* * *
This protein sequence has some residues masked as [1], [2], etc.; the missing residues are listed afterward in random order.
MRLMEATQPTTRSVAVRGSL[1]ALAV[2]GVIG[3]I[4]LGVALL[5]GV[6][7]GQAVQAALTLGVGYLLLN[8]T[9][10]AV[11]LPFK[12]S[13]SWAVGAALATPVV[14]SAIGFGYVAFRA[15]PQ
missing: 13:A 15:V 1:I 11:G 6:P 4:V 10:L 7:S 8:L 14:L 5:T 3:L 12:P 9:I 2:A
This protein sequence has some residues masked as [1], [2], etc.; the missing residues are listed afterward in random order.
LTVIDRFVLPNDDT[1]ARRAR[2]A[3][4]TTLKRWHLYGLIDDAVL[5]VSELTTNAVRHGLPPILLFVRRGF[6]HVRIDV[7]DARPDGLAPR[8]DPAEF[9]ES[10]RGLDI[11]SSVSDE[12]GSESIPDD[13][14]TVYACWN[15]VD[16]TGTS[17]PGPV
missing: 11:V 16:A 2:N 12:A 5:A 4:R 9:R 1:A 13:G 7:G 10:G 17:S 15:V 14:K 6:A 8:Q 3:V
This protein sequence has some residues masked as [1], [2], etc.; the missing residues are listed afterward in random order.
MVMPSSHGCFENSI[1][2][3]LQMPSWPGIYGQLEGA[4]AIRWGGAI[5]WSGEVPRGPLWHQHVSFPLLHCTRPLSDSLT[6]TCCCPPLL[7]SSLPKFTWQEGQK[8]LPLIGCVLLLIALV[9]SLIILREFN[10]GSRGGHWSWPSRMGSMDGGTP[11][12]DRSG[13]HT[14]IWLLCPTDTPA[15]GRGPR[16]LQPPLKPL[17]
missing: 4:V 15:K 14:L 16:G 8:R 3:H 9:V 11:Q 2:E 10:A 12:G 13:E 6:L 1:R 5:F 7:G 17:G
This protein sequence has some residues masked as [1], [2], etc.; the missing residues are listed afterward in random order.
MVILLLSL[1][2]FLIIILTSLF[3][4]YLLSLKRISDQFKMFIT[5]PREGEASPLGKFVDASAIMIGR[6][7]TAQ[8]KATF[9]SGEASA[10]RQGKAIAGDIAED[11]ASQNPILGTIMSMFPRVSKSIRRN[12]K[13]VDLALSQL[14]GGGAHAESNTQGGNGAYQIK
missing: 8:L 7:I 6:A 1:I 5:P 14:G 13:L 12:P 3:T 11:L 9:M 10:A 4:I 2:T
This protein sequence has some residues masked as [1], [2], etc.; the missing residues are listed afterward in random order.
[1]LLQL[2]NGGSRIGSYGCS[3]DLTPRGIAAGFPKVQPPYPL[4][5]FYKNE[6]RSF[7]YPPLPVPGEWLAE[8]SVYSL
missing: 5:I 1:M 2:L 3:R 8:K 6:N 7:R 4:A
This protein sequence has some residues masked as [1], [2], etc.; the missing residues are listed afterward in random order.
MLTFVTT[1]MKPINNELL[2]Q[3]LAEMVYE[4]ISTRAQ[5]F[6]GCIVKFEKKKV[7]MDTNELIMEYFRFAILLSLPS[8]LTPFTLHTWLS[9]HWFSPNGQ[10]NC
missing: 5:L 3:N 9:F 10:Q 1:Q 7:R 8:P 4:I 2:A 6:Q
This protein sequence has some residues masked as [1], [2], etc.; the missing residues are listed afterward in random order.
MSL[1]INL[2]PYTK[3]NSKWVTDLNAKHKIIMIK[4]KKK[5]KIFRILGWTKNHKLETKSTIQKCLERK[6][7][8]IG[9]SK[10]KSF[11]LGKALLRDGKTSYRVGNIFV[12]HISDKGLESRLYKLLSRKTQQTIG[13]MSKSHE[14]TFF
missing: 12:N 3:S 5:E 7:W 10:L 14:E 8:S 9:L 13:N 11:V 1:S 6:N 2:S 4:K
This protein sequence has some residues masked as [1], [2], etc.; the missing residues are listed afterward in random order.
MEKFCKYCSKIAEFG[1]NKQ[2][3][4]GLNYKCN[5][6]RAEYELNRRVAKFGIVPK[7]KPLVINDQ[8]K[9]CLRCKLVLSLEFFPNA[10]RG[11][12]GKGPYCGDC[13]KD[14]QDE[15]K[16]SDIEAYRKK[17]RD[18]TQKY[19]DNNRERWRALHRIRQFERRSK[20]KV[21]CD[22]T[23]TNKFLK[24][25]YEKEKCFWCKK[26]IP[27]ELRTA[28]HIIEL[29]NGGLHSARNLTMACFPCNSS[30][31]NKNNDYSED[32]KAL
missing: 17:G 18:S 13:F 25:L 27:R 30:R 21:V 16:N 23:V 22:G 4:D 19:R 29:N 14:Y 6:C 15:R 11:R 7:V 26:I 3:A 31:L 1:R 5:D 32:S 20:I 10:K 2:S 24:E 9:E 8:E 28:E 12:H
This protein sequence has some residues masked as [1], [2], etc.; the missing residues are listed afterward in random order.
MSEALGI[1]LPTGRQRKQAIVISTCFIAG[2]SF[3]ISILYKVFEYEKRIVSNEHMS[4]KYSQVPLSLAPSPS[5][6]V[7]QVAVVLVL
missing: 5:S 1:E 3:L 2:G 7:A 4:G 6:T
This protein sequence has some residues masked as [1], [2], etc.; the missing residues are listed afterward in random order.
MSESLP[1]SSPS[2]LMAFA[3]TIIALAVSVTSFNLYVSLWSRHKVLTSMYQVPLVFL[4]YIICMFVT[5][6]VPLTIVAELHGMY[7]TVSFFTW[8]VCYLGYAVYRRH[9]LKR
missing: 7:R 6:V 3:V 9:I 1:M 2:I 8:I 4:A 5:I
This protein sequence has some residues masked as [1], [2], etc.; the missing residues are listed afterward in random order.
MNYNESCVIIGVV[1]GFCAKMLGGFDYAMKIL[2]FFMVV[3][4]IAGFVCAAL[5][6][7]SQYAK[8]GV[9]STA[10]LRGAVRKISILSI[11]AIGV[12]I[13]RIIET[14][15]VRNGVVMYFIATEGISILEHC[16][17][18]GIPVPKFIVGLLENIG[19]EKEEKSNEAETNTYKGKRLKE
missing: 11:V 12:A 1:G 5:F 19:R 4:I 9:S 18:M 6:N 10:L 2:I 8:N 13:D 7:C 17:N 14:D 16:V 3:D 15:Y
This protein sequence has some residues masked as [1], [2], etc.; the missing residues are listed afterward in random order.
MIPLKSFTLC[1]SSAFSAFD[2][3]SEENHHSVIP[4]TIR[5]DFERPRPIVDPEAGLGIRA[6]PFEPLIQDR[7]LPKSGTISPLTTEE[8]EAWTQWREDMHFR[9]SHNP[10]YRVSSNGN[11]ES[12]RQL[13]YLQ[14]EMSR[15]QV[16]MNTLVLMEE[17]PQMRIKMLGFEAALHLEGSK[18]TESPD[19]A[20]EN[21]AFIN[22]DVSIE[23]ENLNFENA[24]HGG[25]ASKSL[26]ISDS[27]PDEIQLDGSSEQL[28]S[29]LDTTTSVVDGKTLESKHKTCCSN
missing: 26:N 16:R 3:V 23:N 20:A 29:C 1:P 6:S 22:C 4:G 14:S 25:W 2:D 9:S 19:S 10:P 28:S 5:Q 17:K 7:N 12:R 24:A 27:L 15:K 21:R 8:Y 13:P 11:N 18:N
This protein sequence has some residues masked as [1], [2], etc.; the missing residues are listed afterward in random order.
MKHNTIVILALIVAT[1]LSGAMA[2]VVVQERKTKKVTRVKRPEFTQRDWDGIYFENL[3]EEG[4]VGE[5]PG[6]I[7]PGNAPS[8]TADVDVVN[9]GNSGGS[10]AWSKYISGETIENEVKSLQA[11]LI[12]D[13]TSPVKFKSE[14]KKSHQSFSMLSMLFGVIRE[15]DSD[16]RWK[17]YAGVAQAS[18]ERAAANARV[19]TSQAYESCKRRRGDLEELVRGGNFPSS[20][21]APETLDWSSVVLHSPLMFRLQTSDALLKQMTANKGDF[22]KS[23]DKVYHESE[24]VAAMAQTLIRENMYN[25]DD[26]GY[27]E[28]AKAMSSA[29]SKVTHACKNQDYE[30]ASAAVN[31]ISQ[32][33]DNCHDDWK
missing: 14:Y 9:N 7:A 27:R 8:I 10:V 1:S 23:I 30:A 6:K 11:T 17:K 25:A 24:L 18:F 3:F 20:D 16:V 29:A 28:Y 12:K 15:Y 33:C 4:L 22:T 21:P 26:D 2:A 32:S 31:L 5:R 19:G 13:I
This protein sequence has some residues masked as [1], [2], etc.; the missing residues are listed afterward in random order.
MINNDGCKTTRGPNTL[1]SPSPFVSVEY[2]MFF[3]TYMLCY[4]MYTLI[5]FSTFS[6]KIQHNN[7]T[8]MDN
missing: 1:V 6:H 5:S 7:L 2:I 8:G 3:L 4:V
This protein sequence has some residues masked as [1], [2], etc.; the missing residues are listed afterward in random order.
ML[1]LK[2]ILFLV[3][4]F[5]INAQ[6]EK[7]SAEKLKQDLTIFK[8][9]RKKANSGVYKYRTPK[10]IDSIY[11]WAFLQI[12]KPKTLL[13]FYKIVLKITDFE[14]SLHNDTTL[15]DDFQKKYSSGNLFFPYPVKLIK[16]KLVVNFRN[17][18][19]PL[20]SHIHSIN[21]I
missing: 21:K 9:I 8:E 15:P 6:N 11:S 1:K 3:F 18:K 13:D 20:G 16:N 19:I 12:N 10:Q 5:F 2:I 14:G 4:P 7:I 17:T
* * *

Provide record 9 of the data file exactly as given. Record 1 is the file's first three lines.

This protein sequence has some residues masked as [1], [2], etc.; the missing residues are listed afterward in random order.
MSEALGI[1]LPTGRQRKQAIVISTCFIAG[2]SF[3]ISILYKVFEYEKRIVSNEHMS[4]KYSQVPLSLAPSPS[5][6]V[7]QVAVVLVL
missing: 5:S 1:E 3:L 2:G 7:A 4:G 6:T